* Ok, i dont really know how many, I assume it to be "most". I didnt look it up. Most of the ones I know don't do therapyfull time. YMMV

kim said...

SC -- that's presumabley because you don't live in California, where everybody goes into therapy.... ;-)

Kim said...

(sorry about the typo...)

PG said...

I'm confused by what you mean by "SOMEBODY should MAKE those people stop doing that." There's a lot of writing out about professionalism generally, and how we impose standards on physicians and lawyers in return for letting them do things that non-physicans and non-lawyers aren't allowed to do. (Whether the state should enforce prohibitions against people with "Law/ Medicine for Dummies" books practicing those professions is a related controversy.)

As far as I know, there is no government-enforced prohibition on unlicensed practice of psychology. Only psychiatrists (i.e., physicians) can issue prescriptions, but I'm pretty sure anyone can offer "counseling" and the customer must decide for herself whether the counselor's credentials are any good. One of those credentials may be membership in the APA, and I think the APA should feel free to kick out members who fail to abide by their standards.

Doctors who participate in executions or torture are more complicated. I really dislike medical things facilitated by people who don't regard the subjects as patients and don't see their first responsibility as being to them. The closest I could approve a doctor coming to execution or torture is her being in the role of ensuring that no more harm is done than was intended. In executions, this would be preventing the punishment from being "cruel"; in torture, preventing the pain or suffering from reaching the point of "severe."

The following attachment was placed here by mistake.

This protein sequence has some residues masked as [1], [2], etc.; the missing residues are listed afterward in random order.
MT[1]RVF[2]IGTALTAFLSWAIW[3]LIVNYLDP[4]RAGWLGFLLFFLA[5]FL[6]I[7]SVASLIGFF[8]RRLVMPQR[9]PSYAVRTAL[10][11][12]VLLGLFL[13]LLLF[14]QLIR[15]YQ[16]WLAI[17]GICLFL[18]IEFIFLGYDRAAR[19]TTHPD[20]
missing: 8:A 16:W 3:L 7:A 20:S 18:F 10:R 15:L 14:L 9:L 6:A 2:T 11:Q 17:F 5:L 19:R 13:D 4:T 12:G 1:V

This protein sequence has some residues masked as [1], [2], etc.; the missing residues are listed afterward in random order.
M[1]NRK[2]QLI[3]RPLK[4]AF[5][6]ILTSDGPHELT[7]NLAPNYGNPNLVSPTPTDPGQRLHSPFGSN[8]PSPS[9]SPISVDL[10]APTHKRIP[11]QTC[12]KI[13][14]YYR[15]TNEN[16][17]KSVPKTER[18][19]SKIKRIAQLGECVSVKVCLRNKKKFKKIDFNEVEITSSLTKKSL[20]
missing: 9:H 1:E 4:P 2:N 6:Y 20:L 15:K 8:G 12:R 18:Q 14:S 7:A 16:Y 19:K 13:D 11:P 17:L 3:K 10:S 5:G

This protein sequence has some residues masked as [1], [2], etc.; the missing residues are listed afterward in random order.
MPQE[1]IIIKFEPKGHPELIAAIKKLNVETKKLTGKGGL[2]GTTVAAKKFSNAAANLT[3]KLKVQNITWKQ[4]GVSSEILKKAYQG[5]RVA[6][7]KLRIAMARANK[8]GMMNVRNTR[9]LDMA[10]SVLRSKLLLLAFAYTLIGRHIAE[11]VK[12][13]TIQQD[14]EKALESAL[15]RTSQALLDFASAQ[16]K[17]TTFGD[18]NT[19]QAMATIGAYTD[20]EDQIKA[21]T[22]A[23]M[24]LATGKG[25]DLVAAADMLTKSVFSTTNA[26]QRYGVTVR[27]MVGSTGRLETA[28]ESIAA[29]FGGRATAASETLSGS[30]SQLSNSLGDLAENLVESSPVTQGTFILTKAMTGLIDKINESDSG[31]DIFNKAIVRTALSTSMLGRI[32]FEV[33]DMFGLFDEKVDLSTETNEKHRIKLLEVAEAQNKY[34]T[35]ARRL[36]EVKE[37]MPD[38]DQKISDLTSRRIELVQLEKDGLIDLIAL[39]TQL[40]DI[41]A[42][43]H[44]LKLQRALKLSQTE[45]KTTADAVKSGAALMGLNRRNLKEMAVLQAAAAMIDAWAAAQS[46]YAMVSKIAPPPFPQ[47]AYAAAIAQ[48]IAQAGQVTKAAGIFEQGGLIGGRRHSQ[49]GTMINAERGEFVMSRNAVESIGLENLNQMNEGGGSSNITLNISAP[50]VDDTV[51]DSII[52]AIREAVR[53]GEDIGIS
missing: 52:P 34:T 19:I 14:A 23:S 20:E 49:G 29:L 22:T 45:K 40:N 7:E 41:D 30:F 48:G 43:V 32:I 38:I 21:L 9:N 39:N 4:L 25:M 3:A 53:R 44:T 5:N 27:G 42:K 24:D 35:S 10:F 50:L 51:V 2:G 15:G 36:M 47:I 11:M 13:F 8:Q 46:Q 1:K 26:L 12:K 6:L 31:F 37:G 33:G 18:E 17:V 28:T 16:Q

Lawyers are different, because they have "clients" rather than "patients." It was not the job of the torture memos' authors to protect detainees from torture; it was their job to protect the U.S. from losing in court. I think their work may have been immoral, but it was not professional unethical; indeed, writing anything less may have been a failure in their obligation to their client. An attorney assigned to a detainee, on the other hand, should be disbarred if he fails to give his client the zealous advocacy to which all are entitled.

Anonymous said...

"I can't see where requiring psychologists to ake a version of the Hypocratic Oath would make any real difference, since a reasnably astute layman can do anything that a psychoogist does."

I am sorry but I know for a fact that psychologists do have special training and know more than a resonably astute laymen knows... Not to be full of myself but i bet that if we were both given a person to analyze, me a psychologist and you, i am presuming not to be a psychologist, i would come out the more accurate analysis and would be able to help the client/patient solve the problem better...

Anonymous said...

all psychologists should be banned they are all crazy, they have less if no restrictions, and doctors have psyics are a danger to society